Fall 2021: Monday and Wednesday 10-11:50 @ CPA201

Prerequisites: CSCI 270, CSCI 360 or 467, Python experience

The course will focus on understanding how AI can be leveraged for social good. It will introduce AI concepts such as data mining, machine learning, decision making and optimization, and fairness in machine learning and algorithmic decision making in the context of informing applications in environmental sustainability (biodiversity, climate, water, forests), disasters and climate change, poverty, homelessness, and health.

Learning Objectives:
  1. Gain familiarity with a diverse set of AI techniques
  2. Learn about pressing social good problems and the underlying computational challenges that can inform them
  3. Become familiar with successful applications of AI techniques to real-world social good problems
  4. Prototype ML applications in Jupyter Notebook

As part of this course you’ll be teamed up with your peers and asked to ideate a data-driven solution to a social issue. You’ll be coached through developing a full machine learning pipeline which includes data collection/visualization, pre-processing, data modelling, model evaluation, and post-processing. By the end of the semester you’ll be well on your way to publishing a research paper on the topic of your choosing!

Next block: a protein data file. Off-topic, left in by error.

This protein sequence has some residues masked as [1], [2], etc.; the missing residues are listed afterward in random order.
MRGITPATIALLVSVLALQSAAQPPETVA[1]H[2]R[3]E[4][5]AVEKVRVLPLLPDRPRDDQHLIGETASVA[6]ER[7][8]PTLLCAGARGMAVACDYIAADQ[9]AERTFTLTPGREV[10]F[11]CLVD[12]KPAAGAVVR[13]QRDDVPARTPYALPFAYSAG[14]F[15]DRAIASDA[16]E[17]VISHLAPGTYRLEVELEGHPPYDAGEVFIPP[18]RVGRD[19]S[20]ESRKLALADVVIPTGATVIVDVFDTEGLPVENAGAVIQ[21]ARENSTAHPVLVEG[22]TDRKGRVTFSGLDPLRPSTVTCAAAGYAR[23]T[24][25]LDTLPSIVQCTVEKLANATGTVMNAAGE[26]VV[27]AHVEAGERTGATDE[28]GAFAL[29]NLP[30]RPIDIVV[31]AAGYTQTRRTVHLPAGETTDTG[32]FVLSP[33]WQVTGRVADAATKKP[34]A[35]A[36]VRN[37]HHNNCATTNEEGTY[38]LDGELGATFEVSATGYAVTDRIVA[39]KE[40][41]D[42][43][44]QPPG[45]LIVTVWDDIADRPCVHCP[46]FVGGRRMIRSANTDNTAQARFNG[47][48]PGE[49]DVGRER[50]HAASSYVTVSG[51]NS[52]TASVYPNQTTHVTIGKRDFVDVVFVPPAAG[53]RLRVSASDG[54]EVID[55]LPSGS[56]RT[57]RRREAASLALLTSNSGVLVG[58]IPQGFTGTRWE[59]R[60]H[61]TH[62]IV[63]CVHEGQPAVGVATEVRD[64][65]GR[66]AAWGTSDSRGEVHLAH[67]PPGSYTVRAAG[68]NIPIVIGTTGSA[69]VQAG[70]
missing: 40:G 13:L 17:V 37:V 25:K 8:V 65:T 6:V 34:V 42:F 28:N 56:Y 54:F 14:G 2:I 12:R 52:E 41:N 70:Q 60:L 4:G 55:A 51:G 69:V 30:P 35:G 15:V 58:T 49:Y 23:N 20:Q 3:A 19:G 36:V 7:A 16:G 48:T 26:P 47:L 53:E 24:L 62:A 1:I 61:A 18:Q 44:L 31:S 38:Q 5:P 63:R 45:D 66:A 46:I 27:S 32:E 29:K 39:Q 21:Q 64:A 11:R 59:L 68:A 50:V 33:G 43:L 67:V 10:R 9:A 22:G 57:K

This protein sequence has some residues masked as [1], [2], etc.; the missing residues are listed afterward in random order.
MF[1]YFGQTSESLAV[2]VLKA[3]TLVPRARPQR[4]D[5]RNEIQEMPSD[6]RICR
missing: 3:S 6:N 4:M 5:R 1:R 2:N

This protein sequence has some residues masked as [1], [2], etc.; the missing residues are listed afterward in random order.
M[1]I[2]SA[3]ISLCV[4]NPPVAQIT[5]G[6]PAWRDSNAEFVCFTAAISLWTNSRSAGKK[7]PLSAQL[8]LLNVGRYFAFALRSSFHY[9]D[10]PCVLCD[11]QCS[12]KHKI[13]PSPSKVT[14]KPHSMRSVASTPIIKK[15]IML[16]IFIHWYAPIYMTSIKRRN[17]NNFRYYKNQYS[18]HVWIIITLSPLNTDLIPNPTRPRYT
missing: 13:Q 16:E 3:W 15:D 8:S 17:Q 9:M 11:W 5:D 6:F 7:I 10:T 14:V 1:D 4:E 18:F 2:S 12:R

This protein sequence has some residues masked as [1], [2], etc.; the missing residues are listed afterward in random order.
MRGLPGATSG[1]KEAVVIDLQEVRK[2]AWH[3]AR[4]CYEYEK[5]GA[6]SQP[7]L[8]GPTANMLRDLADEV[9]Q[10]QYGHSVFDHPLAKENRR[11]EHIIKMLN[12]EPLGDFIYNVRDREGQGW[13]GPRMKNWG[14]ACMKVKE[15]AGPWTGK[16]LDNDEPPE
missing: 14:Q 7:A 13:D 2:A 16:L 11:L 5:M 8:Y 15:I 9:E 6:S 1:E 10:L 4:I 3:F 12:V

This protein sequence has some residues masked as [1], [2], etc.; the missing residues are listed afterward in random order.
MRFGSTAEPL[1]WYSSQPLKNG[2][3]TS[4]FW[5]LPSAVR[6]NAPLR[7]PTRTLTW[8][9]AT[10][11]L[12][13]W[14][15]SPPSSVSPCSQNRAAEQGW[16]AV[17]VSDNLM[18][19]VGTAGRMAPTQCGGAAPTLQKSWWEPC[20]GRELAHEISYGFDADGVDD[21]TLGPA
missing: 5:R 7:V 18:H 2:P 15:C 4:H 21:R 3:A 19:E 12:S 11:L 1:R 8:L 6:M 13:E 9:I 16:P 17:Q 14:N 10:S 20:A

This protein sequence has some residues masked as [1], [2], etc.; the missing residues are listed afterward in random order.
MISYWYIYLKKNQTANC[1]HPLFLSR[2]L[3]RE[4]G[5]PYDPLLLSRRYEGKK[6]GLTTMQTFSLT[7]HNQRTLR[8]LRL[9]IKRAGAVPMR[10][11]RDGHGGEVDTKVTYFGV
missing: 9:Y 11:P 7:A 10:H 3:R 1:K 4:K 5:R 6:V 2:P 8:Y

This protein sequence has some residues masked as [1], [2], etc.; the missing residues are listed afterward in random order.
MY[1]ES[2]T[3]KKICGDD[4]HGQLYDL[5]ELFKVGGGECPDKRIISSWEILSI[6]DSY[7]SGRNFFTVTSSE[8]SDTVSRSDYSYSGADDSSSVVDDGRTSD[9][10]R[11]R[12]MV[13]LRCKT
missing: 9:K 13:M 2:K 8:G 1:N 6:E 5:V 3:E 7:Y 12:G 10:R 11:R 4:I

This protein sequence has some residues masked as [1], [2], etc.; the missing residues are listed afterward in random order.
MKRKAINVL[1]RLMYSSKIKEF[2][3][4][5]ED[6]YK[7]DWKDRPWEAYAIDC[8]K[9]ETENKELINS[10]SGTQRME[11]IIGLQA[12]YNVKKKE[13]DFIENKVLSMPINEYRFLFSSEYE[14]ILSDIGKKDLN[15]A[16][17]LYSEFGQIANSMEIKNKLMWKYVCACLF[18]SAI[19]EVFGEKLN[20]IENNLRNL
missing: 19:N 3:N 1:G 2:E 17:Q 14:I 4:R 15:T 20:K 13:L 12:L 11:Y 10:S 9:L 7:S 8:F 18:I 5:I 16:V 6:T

Current Projects

Here are short descriptions of our Fall 2020 class projects

Past projects


Professor Bistra Dilkina


Office hour: Tue 3-4pm @ SAL 304

The course is taught by Associate Professor Bistra Dilkina, who is also co-director of the USC Center for AI in Society. She has lead extensive research focused on using AI for sustainability and social good, and in particular wildlife conservation. Her work spans both machine learning and discrete optimization algorithms.

Haoming Li

Teaching Assistant

Office hour: Fri 2-3pm @ SAL 1st Floor study area

Haoming is a PhD student in Computer Science at USC, advised by Bistra Dilkina. He has a background in Computer Science and Economics. His research focuses on the intersection between machine learning and optimization. He occasionally likes to write about himself in third-person